Professor S.I. Strong recently gave the keynote presentation in a symposium entitled “Law in the Post-Truth Era,” convened by the Robert J. Dole Center for Law and Government at Washburn University School of Law, along with the Washburn Law Journal and the Center for Excellence in Advocacy.
Professor Strong’s presentation expanded on subjects discussed in her article, “Alternative Facts and the Post-Truth Society: Meeting the Challenge,” 165 University of Pennsylvania Law Review Online 137 (2017).
An article about the symposium in the Topeka Capital-Journal, reported that Professor Strong talked about different types of conflicts, such as value, relationship, interest, structural and data conflicts. And that though data conflicts were often the easiest to resolve, that is no longer the case.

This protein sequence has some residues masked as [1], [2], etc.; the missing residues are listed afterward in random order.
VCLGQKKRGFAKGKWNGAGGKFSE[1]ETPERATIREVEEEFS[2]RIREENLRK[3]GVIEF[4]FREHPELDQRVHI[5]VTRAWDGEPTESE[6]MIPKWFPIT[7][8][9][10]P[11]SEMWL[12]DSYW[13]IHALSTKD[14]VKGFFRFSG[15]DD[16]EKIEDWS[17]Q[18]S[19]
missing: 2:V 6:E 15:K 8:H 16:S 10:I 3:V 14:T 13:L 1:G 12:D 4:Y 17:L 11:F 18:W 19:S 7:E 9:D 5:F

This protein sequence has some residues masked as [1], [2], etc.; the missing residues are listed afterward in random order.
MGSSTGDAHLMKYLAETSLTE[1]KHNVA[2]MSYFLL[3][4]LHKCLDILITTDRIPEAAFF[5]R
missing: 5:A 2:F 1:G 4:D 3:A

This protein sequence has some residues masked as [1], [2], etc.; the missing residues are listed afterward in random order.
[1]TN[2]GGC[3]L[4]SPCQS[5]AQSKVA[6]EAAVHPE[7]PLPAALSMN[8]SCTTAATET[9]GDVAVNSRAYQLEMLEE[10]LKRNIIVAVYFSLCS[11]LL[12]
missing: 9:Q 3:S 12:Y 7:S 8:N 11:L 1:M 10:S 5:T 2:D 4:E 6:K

“In a post-truth society,” she said, “things like the size of inauguration crowds are no longer considered data conflicts. They now move possibly into the realm of value conflicts. … We’re starting to move away from a common grounding of certain objective facts that we can agree upon. We’re looking at the sources of information. We’re looking at emotion as opposed to empirical facts.
“This is really problematic for lawyers, whether we’re being advocates or whether we’re being policymakers. Empirical evidence and that concept of hard evidence drives everything that we do. When we go to a jury, we’re not supposed to be arguing emotion. We’re supposed to be arguing facts.”